Commercial and residential high rise buildings have become a common sight in most cities throughout Ontario. Cities, such as Toronto where 30 percent of residential buildings are at least five storeys tall, have come to rely on taller structures to accommodate the increased demand for housing and office space. Occupants of high rise buildings should have an action plan in place in the event a fire breaks out in their building.
High rise fire safety in Ontario
The Ontario Ministry of Housing classifies all buildings that are at least seven storeys high as high buildings under its building code. High rise buildings are designed and equipped to offer maximum safety for occupants in the event of a fire. Some of the features contributing to making them safe places include:
- Interior stairwell shafts: The presence of fire-separated stairwells offer building occupants alternatives in the event smoke prevents them from using a stairway. Signs posted within stairwells direct people using them to the location of alternate stairwells and the floors on which they can access them.
- Standpipe system: High rise buildings must have a standpipe system to provide a source of water for firefighters on each floor.
- Fire alarms: Fire alarm systems are required in all high rise buildings.
- Construction and design: High rise structures are built using fire-resistant materials. Compartmental designs separate sections of a building to slow the spread of a fire from one portion of a building to another.
It is important for you to know the emergency plan for your apartment or office building. The plan should take into account the construction of the building and safety features, such as sprinkler systems, that are in place.
Being safe in a fire or emergency
Unless the fire is in your office or apartment, fire officials suggest staying where you are rather than attempting to leave the building. If you remain in your office or apartment, officials recommend the following:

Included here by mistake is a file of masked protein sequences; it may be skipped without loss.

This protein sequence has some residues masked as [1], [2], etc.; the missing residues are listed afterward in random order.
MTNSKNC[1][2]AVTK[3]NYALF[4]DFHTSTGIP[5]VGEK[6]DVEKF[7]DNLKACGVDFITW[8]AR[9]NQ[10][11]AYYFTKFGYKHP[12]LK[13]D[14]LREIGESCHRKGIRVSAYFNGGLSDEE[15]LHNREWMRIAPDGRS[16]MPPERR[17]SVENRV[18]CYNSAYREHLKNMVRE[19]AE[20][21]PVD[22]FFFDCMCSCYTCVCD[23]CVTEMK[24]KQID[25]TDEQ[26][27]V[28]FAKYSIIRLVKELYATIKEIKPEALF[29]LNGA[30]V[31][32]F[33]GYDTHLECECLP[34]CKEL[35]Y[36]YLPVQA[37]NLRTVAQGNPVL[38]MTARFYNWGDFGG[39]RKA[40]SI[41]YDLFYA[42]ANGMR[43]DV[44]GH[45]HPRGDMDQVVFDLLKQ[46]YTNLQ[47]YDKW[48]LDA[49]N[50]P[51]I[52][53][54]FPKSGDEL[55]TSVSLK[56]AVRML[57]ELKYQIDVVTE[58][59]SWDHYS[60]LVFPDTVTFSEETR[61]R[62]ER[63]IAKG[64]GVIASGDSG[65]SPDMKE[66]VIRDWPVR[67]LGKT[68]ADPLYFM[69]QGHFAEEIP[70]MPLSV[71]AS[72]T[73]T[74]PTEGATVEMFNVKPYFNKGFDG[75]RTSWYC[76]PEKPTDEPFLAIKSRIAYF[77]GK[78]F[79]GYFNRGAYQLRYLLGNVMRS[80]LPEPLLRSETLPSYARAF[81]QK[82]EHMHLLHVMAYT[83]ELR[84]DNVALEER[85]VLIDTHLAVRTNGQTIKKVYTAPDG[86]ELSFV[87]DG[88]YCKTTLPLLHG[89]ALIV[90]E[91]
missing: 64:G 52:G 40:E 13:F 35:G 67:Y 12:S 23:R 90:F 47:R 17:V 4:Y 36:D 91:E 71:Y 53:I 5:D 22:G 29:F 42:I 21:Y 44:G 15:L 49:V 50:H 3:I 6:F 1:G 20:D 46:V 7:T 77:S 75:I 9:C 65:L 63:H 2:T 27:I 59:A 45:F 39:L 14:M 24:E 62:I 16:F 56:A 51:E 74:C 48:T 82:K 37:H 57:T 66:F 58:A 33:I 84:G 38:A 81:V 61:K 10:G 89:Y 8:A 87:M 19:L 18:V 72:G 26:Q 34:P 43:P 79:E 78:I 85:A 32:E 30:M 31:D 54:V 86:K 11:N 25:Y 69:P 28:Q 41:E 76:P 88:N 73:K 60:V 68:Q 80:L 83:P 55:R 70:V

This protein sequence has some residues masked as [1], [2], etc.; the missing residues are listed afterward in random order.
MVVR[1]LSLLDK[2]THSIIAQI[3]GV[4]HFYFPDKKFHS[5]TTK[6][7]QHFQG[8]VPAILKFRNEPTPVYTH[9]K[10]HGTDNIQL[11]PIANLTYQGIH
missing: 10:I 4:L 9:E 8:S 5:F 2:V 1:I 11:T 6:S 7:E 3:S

- Call 911 to report the fire in case no one else reported it.
- Get to a room in your apartment or suite with a solid door.
- Do not lock any doors, or firefighters may not be able to get to you.
- Place a wet towel under doors to prevent smoke from coming into the room.
- If your apartment or office has a balcony, move to it.
- Listen for instructions from fire and emergency personnel and follow them.
If you must leave your office or apartment, do not use elevators. A power failure or service interruption is a common occurrence in a fire, and you could be trapped between floors when power to the elevator goes off. Instead, use the nearest stairwell, but before exiting your office or apartment, feel the door knob or handle to determine if it is hot. If it is, do not open the door.
Once in the hallway, you should stay as low to the floor as possible to remain below the smoke as you make your way to a stairwell. If smoke or fire prevents you from getting to a stairwell, return to your apartment or office to await firefighters. Whatever you do in the event of a fire, you should remain calm.
Property owner liability and personal injuries
Whether caused by a fire in your apartment or office building or by an accident, building owners could be liable for injuries suffered by occupants and visitors. The personal injury lawyers at Diamond & Diamond are ready to assist you with skilled representation and trusted advice. Don’t delay, contact our 24/7 injury hotline at 1-800-567-HURT or visit our website to speak to someone nowabout your claim. Consultations are free, and we have offices located throughout Ontario.